Thousands of miles from its native Burgundy, the Lorain family shows us again why France is so famous for its cuisine – at J’Aime in Sathorn!by Alexander Eeckhout
Thousands of miles from Burgundy, in the heart of Bangkok, a French legacy continues. Jean-Michel Lorain’s daughter, Marine, manages J’Aime — the Michelin-star chef’s second restaurant. The name of the restaurant stems from Jean-Michel Lorain’s initials JM, which sounds like the French for “I like” or “I love.” The latter is more suitable.
The restaurant is located on the second floor of Sathorn’s newest hotel, U Sathorn (105 Soi Sathorn 1, Bangkok; Tel: 02 119 4899). As I enter the beautifully decorated dining room, the interior seems classic at first. This is soon corrected when I’m told that the piano hanging from the ceiling is part of the upside-down interior concept. You wouldn’t notice it at first but indeed, the ceiling is the floor with chandeliers forming tables and upside down windows leading to the balcony.
A Lazy Susan for every table seems to be another original idea. Thai people like to share so Jean-Michel added this feature to his restaurant to make the dining experience as comfortable as possible. He also eliminated the army of cutlery that one often finds guarding one’s plate, and offers one fork, knife, and spoon plus chopsticks to go with the Lazy Susan. Used cutlery is removed after each course so guests don’t have to worry which fork or spoon to use.
The inventive interior concepts are a good reflection on the food that the restaurant offers: classic French cooking with an elegant and creative touch.
Marine’s partner in running the restaurant is chef Amerigo Sesti, who–after an impressive career at different high-end kitchens–was trained for a year by Jean-Michel Lorain to take control over his second restaurant’s kitchen. And this leads us to the food.
At J’aime, whether it’s lunch or dinner you’ll enjoy some of the best French cooking in Bangkok. Every dish brings classic French flavors and techniques in an original and modern jacket. The whole is accompanied by an impressive wine list (the Gewürtztraminer from New Zealand is a treat).
I choose the 6-course tasting menu (THB 2880++) and decide to try one of the soups as well. I could have chosen the lobster bisque or the chestnut soup but a good chef should know how to get the simple things right, so I choose what perhaps is the ultimate French comfort dish: onion soup. The onion soup is complemented by slow-cooked veal shank and a crunchy ring of Gruyère cheese resulting in a rich soup packed, dare I say it, with umami.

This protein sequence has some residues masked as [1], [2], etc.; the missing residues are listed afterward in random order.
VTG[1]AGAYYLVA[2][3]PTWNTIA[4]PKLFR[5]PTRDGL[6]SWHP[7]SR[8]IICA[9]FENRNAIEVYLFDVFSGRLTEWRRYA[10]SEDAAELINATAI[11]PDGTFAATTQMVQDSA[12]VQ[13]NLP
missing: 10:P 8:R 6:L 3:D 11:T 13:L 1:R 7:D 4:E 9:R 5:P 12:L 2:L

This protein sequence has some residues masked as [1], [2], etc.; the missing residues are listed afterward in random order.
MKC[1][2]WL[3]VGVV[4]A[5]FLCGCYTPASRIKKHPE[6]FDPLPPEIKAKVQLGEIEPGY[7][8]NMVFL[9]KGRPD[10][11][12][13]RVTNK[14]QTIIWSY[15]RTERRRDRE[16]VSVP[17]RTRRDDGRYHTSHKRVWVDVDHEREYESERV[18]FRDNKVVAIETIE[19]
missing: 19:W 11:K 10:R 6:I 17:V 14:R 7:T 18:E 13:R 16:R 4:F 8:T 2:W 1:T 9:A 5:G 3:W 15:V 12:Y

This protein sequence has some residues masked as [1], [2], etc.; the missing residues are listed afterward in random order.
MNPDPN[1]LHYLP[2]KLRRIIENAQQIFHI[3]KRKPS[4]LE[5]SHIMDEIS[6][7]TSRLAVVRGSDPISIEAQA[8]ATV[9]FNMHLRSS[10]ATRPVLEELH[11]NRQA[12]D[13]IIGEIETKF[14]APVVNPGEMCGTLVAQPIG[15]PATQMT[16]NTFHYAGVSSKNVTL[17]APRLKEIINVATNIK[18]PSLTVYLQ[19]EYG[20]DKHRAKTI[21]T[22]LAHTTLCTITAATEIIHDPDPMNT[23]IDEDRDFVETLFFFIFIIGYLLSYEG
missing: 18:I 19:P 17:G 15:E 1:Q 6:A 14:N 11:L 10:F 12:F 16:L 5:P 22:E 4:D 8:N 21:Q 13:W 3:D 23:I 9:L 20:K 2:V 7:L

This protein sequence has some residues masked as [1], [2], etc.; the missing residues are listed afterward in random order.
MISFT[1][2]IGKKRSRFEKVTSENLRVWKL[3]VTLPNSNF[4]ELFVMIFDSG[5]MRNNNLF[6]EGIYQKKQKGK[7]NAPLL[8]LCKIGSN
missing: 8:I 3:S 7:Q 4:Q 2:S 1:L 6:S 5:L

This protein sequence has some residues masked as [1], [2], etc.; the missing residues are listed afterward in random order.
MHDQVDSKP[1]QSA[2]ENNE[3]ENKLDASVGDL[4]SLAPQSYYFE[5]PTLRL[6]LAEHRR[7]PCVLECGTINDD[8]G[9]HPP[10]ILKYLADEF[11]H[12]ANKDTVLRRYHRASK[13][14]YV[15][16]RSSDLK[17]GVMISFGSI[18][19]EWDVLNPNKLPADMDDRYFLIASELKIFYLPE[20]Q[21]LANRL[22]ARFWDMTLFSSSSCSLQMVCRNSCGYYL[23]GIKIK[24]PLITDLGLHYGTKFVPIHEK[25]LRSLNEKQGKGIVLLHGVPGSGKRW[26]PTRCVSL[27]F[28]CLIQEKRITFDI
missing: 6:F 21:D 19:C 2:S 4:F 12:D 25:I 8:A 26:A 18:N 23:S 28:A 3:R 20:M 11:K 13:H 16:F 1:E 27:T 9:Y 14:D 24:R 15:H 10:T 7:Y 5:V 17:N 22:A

After the soup I enjoy two bites of ocean in the form of oyster terrine and tuna tartar. An oyster in the form of a terrine makes for an interesting texture and the fresh taste of the tartar together with foam of cucumber is lovely and ends with a peppery finish.
More seafood follows in the form of cod and scallops. The seared Hokkaido scallops are perfectly cooked and the rich flavor of the shellfish is subtly supported by asparagus foam. The cod rests on bed of crabmeat and mashed potatoes but the spicy caramel base gives the dish its kick and makes it complete.
More deliciousness follows with a piece of duck foie gras that is accompanied by baby spinach and a cream of raspberry. The raspberry’s sweetness complements the rich foie gras and its acidity makes the otherwise heavy foie gras surprisingly light and airy. Crispy pork belly comes next but the comforting and delicious flavor of the celeriac and apple puree underneath almost steals the spotlight. The dish is finished with julienne slices of raw apple giving the plate a sour and crunchy touch.
Before desert comes I am asked if I would like some cheese; a ridiculous question to ask in this dairy starved region. The Comté, Époisses, and Saint-Maure de Touraine taste heavenly. The dessert consists of a Mille-feuille, a meringue, and milk chocolate and hazelnuts entremets. I am told that Mille-feuille is a 40-year-old recipe created by grandfather Lorain and I can taste it. Forty years of perfecting this recipe results in a perfectly executed French pastry oozing with flavor. The meringue and entremets are no less tasty.
You can tell this restaurant is the brainchild of someone with a couple of Michelin stars on his resume and not only by the food. The service is excellent throughout as is the sommelier. The restaurant has room for 60 people plus a private room for up to 15.
Thousands of miles away from its Burgundy birthplace, the Lorain family shows us again why France is so famous for its cuisine.